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African Journal of Traditional, Complementary and Alternative Medicines
African Ethnomedicines Network
ISSN: 0189-6016
Vol. 3, Num. 4, 2006, pp. 34-41

African Journal of Traditional, Complementary and Alternative Medicines, Vol. 3, No. 4, 2006, pp. 34-41

Research Paper


4*M. Traoréa,b, A Guiguemdéc, I.Yagoc., J.B. Nikièmac, H. Tintoa,b, Z.P. Dakuyod, J.B. Ouédraogoa,b, I.P. Guissoue, T.R. Guiguemdéb

aDélegation Régionale de l´Institut de Recherche en Sciences de la Santé  (IRSS-DRO/CNRST), BP 545 Bobo-Dioulasso, Burkina Faso, Tel/Fax : 00226 20974868.
bLaboratoire de Parasitologie et d'Entomologie du Centre Muraz, BP390 Bobo-Dioulasso, Burkina Faso, Tel : 00226 20970102, Fax : 00226 20972824, cUniversité de Ouagadougou, UFR/SDS, BP 7021 Ouagadougou, Burkina Faso, dPharmacie de la Comoé, Phytofla, BP 293 Banfora, Burkina Faso, Tél : 00226 20910455, Fax: 00226 20910300, eInstitut de Recherche en Sciences de la Santé du Centre National de la Recherche Scientifique et Technologique (IRSS/CNRST), BP 7192 Ouagadougou, Burkina Faso, Tel: 00226 50363364, Fax: 00226. Email:

Code Number: tc06050


Efforts in malaria treatment are currently directed towards the discovery and development of new antimalarial compounds. In this way two plants Cochlospermum tinctorium A. Rich. (Cochlospermaceae) and Gardenia sokotensis Hutch (Rubiaceae) traditionally used to treat symptoms of malaria in Burkina Faso were screened for antimalarial activity in vivo with Plasmodium berghei. Dichloromethane extract of Cochlospermum tinctorium and dichloromethane-methanol (7/3v/v) of Gardenia sokotensis showed a promising in vivo antiplasmodial activity with 50% effective dose of 17.59 mg/kg and 115 mg/kg respectively. Water extracts from the two plants showed an interesting antiplasmodial activity of Cochlospermum tinctorium and a weak activity for Gardenia sokotensis. Paradoxically chromatographic fractions issued from the active crude extract of Cochlospermum tinctorium appear less active. The fraction FGs2 of Gardenia has showed a pronounced activity with 42% inhibition rate at 50 mg/kg. These results reflected in part the previous in vitro studies conducted on the two plants. Phytochemical screening revealed mostly the presence of triterpenes, carotenoids and flavonoids more or less in pure state.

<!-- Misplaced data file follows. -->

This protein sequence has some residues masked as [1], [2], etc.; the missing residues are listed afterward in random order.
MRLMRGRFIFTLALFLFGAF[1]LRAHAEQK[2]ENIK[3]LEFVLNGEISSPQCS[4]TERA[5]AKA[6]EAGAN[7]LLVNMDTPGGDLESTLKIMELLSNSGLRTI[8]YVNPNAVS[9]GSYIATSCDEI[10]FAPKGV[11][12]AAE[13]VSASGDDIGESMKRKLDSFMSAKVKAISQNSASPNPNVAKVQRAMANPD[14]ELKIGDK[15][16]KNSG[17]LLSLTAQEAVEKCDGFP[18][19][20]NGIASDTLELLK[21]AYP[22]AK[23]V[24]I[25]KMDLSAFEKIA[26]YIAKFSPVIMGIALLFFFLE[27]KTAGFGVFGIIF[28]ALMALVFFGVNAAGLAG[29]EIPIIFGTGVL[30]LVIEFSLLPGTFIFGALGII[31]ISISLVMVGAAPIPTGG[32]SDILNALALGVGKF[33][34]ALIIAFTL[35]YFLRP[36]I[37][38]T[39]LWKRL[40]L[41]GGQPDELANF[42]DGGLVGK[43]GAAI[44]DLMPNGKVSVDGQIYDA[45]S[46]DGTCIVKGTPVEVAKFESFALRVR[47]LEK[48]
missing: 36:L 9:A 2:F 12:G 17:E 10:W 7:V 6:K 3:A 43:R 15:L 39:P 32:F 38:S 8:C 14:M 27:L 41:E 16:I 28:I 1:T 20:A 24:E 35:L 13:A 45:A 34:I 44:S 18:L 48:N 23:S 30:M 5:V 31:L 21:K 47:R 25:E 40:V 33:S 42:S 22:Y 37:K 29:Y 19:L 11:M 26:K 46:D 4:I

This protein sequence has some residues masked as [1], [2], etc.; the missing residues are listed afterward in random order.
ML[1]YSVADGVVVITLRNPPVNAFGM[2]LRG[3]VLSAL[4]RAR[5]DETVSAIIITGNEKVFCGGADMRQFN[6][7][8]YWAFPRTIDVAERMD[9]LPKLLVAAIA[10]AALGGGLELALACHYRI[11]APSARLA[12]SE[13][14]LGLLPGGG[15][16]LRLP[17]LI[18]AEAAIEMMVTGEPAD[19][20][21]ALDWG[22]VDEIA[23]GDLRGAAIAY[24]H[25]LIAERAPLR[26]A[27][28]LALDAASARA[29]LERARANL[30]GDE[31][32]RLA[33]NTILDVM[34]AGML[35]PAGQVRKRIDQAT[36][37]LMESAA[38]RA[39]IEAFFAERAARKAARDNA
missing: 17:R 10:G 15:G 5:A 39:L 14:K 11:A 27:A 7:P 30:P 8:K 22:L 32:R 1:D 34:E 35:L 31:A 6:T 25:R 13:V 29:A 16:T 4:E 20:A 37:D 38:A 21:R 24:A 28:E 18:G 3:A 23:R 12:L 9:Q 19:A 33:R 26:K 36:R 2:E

Key words: Cochlospermum tinctorium; Gardenia sokotensis; Malaria; Plasmodium berghei


The treatment of malaria has become more and more difficult over the past three decades, with the appearance of resistant parasites and the increasing cost of effective antimalarial drugs. New drugs against the disease are greatly needed.

In Africa, as in many other parts of the tropical world the cost of western medicine and the weakness of health care infrastructure force the larger part of the population to use traditional plant medicine as the first choice for treatment of malaria and other diseases. This has consequently led to a traditional practice for treatment of disease with folk medicine to be preserved. Assuming that some of this might have an effect, folk medicine could be a source of new active principles and phytomedicines.

Cochlospermum tinctorium A. Rich (Cochlospermaceae) and Gardenia sokotensis Hutch (Rubiaceae) are two medicinal plants widely used in traditional medicine in malaria treatment in our country (Aké Assi and Guinko, 1991; Traoré, 1983). A series of bioguided fractionation conducted by us led to the identification of molecules from Cochlospermum tinctorium (Ballin et al., 2002). In contrast no pure fraction has been isolated from Gardenia sokotensis and the fractions of the plant showed a very moderate in vitro antiplasmodial activity. The decoctions of roots of Cochlospermum planchonii have been found to be effective for the treatment of uncomplicated Plamodium falciparum malaria without any major side effects (Benoit-Vical et al., 2003). According to the authors the decoctions of the two plants are indifferently used by traditional healers to treat fevers and malaria. Antiplasmodial efficacy of some natural products may be potentiated in vivo by other compounds which occur in the extracts and yet may need to be metabolized to the active form. Such compounds may be missed by assays using in vitro models. So the aim of this study is to identify the potential antiplasmodial compounds of these two plants in vivo.